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Effects of Farming Practice on Pollinators and Pollination across Space and Time

Publiceringsår: 2012
Språk: Engelska
Sidor: 140
Dokumenttyp: Doktorsavhandling
Förlag: Centre for Environmental and Climate Research, Lund University


Several studies have found that organic farms support higher biodiversity, but results vary between studies such that some also show no or even negative effects. There can be many reasons why studies comparing organic and conventional farming show conflicting results. The efficacy of organic farming can depend on focal taxa, landscape context, study scale and the proportion of organically managed farms in a region. I also considered a fourth possible source: heterogeneity in result from not considering historical processes, e.g. how long the farm has been managed organically. The main aim of this thesis was to evaluate if farming practices modify pollinator diversity and the ecosystem functions they provide while controlling for landscape heterogeneity and the time since the farm converted to organic practices. I found that Swedish organic farming practices can enhance diversity and abundances of pollinators such as hoverflies, solitary bees, and bumblebees, as well as that of butterflies and plants. Not all organism groups responded equally to organic farming, which may depend on trait differences between the pollinator groups. Thus the effect of organic farming may not only depend on at which scale it is applied in the landscape, but on how mobile organisms are. More mobile organisms are then able to utilize resources generated by organic farming at different spatial scales. Hoverflies and butterflies are not central place foragers, such as bees, and are relatively mobile and may therefore more easily trace changes in local habitat quality. Landscape homogenisation may be an important reason for loss of pollinator diversity. I found landscape heterogeneity, rather than local farming practice, to be more important for diversity of e.g. solitary bees. Landscape could be important, because solitary bees and bumblebees are central place foragers and therefore need habitats for survival and reproduction within a restricted area. The abundance of pollinators also increases with the time since conversion to organic farming, especially hoverflies and butterflies. Hoverflies may respond to a gradual increase in a local resource that I did not measure, such as plants. I found organic farming in homogenous landscapes to improve pollination success in strawberries. Strawberries need visits from pollinators of different sizes and organic farms maintained taxonomically broader communities even in homogenous landscapes. Other plants need pollinators more sensitive to landscape homogenisation, like long-tongued bumblebees. I found that the pollination of such a plant, field beans, increased with landscape heterogeneity but only on organic farms. It is important to improve agriculture for enhancing ecosystem services, like pollination, and organic farming could be one step in this development.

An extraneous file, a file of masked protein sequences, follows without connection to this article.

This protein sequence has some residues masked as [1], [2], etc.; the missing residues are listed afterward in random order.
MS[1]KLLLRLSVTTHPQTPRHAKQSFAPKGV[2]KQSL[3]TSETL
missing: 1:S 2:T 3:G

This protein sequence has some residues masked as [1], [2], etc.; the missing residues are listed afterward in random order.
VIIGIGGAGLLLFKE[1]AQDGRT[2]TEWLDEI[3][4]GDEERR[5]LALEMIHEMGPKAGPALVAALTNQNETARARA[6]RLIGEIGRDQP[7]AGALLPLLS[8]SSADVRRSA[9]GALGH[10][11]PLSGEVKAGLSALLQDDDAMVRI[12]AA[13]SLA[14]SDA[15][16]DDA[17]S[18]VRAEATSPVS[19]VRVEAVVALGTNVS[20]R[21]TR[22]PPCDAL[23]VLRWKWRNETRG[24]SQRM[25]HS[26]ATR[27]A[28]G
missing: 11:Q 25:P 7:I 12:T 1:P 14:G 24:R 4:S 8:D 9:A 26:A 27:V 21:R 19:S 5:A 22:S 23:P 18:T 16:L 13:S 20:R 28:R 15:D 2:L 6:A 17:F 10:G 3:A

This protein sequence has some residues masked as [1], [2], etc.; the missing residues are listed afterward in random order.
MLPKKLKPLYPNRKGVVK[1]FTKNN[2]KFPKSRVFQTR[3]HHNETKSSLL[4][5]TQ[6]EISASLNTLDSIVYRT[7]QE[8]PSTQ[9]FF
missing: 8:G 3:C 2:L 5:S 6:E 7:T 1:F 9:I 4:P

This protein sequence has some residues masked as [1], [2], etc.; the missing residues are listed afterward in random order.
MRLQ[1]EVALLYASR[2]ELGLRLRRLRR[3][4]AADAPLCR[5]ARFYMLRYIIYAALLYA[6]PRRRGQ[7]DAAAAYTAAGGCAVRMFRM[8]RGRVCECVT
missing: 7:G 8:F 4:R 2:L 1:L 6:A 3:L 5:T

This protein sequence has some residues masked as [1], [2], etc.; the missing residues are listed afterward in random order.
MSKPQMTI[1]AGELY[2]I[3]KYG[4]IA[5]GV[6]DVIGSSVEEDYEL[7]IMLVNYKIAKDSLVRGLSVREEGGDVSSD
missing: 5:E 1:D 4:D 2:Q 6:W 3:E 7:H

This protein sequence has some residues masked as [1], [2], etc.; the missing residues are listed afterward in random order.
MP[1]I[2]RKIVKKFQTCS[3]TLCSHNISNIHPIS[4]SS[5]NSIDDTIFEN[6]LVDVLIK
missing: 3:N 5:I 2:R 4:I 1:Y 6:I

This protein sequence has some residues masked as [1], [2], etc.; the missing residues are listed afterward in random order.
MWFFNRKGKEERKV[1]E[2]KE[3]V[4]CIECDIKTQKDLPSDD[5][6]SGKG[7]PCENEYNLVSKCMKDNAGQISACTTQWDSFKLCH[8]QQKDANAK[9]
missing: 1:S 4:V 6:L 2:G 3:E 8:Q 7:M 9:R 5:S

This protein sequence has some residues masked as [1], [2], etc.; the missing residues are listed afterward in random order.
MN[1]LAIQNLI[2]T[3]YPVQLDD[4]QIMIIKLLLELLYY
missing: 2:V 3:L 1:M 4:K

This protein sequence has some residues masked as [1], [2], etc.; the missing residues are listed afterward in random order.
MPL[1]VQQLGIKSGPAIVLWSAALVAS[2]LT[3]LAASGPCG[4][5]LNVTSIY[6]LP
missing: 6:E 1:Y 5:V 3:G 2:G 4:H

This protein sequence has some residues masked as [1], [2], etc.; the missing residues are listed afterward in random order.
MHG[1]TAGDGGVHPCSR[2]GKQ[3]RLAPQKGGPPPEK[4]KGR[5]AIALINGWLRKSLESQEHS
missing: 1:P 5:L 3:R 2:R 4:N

Blå Hallen, Ekologihuset, Sölvegatan 37, Lund
  • Joern Fischer (Professor)


  • Earth and Related Environmental Sciences
  • Biological Sciences


  • BECC
  • Henrik Smith (Professor)
  • Maj Rundlöf (PhD)
  • ISBN: 978-91-7473-370-9

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